The UK energy regulator Ofgem, meanwhile, kicked off an assessment of locational pricing in 2022. “These market designs are used in numerous jurisdictions around the world but would represent a significant change for Great Britain,” it noted

“More accurate price signals, including prices that vary by time of day and location, have the potential to significantly reduce costs for consumers by incentivising the right demand and supply responses in the right places, at the right time, and making the best use of all available resources.”

Ofgem is expected to publish the findings of the assessment sometime this year. Chapelle is bullish on the prospects. “Without reform and the introduction of locational marginal pricing, we risk getting locked into a high-cost power system and facing public backlash against net zero,” he says.

Best Return for Investors

If the UK electricity grid does switch to locational pricing, how will that affect infrastructure investments? Clearly, the move would encourage new assets to be built in areas with high pricing potential, provided they are able to respond to price signals. 

The range of options is limited, however. For example, Ofgem assumes nuclear, biomass and fossil fuel plants will not respond to locational pricing, while wind and solar deployment may be limited by resource availability, among other factors.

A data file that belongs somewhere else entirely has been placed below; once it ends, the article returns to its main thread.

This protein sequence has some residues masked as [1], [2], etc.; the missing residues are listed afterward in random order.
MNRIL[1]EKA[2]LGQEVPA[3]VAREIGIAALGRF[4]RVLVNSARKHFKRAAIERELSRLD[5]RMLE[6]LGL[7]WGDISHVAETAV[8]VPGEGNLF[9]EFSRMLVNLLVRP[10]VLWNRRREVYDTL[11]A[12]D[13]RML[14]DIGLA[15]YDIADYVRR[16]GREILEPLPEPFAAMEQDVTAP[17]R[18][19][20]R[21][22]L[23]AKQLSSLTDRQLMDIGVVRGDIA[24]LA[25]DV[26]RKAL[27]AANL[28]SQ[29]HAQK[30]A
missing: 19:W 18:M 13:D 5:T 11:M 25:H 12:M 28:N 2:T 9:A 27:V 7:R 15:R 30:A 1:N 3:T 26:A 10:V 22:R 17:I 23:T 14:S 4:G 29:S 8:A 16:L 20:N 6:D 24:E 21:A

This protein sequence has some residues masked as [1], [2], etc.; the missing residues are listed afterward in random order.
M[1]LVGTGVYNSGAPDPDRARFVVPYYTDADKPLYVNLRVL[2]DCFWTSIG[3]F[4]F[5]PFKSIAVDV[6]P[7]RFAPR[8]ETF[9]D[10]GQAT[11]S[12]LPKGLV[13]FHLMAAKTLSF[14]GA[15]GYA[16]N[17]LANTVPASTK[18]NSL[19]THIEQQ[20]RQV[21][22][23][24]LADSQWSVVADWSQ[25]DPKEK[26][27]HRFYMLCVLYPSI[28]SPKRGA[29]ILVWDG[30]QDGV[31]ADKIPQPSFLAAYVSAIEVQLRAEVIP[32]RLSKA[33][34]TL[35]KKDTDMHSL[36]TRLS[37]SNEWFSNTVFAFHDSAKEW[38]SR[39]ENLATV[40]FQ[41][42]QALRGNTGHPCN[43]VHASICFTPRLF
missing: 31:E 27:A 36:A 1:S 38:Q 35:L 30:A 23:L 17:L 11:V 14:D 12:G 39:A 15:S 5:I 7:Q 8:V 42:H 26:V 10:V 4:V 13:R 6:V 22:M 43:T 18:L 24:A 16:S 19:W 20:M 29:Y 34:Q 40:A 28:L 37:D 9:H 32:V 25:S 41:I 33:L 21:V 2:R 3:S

The assets that can best take advantage of locational pricing are those that are designed to offer flexibility, including demand response units, hydrogen clusters and of course energy storage. 

Of these assets, energy storage offers the best immediate return for investors because demand response programmes and hydrogen clusters are still in their infancy. 

Hydrogen production could take a while to ramp up and not all the facilities planned for the UK will use renewable energy to power electrolysis.  

In contrast, battery storage plants can be built in a matter of months, as Pacific Green has proved with the Richborough Energy Park project. With locational pricing looking increasingly likely to soon become a feature of UK energy markets, now is the time to invest in such projects.

Publish date: 17 March, 2024